Life Purpose in the Age of the Smartphone: Reflections from Comparative Anthropology


  • Laila Abed Rabho Associate FellowThe Harry S. Truman Research Institutefor The Advancement of PeaceThe Hebrew University of Jerusalem
  • Maya de Vries Department of Communications Hebrew University of Jerusalem
  • Daniel Miller Department of Anthropology UCL



Ageing, Smartphone, Religion, Life purpose, Explicit


In this paper, we investigate whether there exists in different societies something analogous to the idea of ‘life purpose.’ Drawing on examples from across the entire range of ASSA project field sites, the paper is organised as a spectrum, starting from the case of Japan where ikigai is the most explicit example of having a life purpose and is a commonly used expression. We then argue that, in some regions, such as Palestine, the idea of life purpose is entirely subsumed within religion. This is followed by several cases where social reproduction seems to dominate life purpose, often based on securing the success of future generations. We then turn to more implicit examples of life purpose, starting with Xinyuan Wang’s study of the relationship between the Cultural Revolution and the smartphone revolution in Shanghai. We then examine the case of Ireland where life purpose is extrapolated from a more general expansive cosmology. We end the paper with the possibility that some people in England may see an advantage in not having any sense of life purpose. In the conclusion, we argue that, just as we now recognise that social cohesion does not require the moral guidance of religion, so too is there no need to have a category of life purpose. But, either implicitly or explicitly, most cultures do have a variety of ideals that we might equate with life purpose.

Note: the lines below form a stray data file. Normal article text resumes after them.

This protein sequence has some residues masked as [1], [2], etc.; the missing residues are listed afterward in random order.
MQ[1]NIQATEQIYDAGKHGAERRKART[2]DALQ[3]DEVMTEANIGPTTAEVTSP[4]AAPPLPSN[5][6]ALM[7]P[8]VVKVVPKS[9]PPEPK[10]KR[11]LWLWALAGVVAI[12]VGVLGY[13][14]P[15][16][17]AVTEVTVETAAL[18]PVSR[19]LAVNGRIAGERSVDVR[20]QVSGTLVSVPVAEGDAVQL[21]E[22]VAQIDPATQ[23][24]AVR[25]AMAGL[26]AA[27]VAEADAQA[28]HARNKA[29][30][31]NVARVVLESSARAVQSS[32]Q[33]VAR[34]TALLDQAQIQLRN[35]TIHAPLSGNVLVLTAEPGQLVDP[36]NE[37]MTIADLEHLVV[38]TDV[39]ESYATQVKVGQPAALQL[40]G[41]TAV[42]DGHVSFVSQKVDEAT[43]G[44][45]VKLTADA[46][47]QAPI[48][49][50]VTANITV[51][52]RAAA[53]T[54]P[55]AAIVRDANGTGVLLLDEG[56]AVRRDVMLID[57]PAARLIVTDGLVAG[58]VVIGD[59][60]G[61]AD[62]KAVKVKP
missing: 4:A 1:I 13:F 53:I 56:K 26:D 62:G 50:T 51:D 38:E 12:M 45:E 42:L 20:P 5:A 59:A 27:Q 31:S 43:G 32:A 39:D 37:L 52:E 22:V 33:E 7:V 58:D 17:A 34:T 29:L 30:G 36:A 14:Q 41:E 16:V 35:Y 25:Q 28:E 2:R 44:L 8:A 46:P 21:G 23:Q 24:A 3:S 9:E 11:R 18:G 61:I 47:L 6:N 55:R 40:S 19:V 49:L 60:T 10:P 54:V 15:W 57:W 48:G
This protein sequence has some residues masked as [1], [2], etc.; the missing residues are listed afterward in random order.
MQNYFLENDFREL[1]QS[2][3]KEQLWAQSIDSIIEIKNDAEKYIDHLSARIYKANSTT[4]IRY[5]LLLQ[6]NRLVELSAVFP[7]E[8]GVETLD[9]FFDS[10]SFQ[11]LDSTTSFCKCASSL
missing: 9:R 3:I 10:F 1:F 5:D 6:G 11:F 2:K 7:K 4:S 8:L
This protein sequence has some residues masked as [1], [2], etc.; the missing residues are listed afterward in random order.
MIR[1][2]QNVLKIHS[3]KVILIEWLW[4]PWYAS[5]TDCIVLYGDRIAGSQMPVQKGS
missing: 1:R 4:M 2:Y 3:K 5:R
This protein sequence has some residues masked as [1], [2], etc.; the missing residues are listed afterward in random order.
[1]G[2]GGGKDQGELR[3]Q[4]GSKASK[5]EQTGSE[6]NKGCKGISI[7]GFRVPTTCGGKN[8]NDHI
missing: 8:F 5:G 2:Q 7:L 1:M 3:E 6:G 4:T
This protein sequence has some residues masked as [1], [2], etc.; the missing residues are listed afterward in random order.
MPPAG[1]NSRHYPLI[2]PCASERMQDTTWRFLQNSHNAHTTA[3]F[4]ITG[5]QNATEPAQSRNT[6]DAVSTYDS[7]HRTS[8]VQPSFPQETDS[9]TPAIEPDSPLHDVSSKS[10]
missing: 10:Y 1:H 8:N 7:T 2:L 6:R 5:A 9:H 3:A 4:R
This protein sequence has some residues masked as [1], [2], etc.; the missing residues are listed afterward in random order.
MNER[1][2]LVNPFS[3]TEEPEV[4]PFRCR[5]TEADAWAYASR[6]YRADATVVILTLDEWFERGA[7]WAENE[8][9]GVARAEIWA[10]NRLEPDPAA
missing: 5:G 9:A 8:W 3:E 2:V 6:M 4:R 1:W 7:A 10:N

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Anthropology of Smartphones and Smart Aging